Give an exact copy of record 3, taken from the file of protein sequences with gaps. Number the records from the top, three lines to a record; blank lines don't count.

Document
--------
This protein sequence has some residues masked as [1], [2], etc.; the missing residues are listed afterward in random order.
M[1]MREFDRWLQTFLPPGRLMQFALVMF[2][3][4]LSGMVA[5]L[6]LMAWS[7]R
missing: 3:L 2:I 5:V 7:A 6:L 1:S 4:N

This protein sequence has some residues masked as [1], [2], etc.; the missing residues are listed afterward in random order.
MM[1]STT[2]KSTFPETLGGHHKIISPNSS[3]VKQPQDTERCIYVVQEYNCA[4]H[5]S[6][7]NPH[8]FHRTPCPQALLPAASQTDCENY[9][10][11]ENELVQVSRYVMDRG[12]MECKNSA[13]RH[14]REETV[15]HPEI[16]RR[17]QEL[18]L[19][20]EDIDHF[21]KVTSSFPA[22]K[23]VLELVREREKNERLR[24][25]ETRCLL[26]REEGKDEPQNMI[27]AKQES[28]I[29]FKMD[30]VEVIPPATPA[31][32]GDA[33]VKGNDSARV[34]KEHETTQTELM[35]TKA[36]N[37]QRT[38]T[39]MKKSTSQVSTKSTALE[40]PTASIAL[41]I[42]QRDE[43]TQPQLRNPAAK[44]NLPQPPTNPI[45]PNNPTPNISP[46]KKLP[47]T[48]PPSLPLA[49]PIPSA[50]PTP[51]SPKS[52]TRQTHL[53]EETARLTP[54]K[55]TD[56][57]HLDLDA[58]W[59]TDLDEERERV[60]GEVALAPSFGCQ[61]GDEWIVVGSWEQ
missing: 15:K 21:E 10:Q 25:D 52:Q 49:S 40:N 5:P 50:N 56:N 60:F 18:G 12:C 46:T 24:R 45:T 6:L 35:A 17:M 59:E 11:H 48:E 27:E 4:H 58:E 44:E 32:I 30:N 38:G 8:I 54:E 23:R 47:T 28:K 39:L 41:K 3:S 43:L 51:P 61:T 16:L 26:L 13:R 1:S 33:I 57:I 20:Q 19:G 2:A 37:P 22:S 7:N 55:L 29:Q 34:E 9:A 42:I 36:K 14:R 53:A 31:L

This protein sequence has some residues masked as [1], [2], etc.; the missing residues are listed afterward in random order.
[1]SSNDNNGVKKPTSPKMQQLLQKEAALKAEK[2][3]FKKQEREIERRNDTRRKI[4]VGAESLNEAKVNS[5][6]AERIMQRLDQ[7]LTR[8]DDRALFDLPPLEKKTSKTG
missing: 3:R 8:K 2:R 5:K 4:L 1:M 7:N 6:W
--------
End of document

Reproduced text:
This protein sequence has some residues masked as [1], [2], etc.; the missing residues are listed afterward in random order.
[1]SSNDNNGVKKPTSPKMQQLLQKEAALKAEK[2][3]FKKQEREIERRNDTRRKI[4]VGAESLNEAKVNS[5][6]AERIMQRLDQ[7]LTR[8]DDRALFDLPPLEKKTSKTG
missing: 3:R 8:K 2:R 5:K 4:L 1:M 7:N 6:W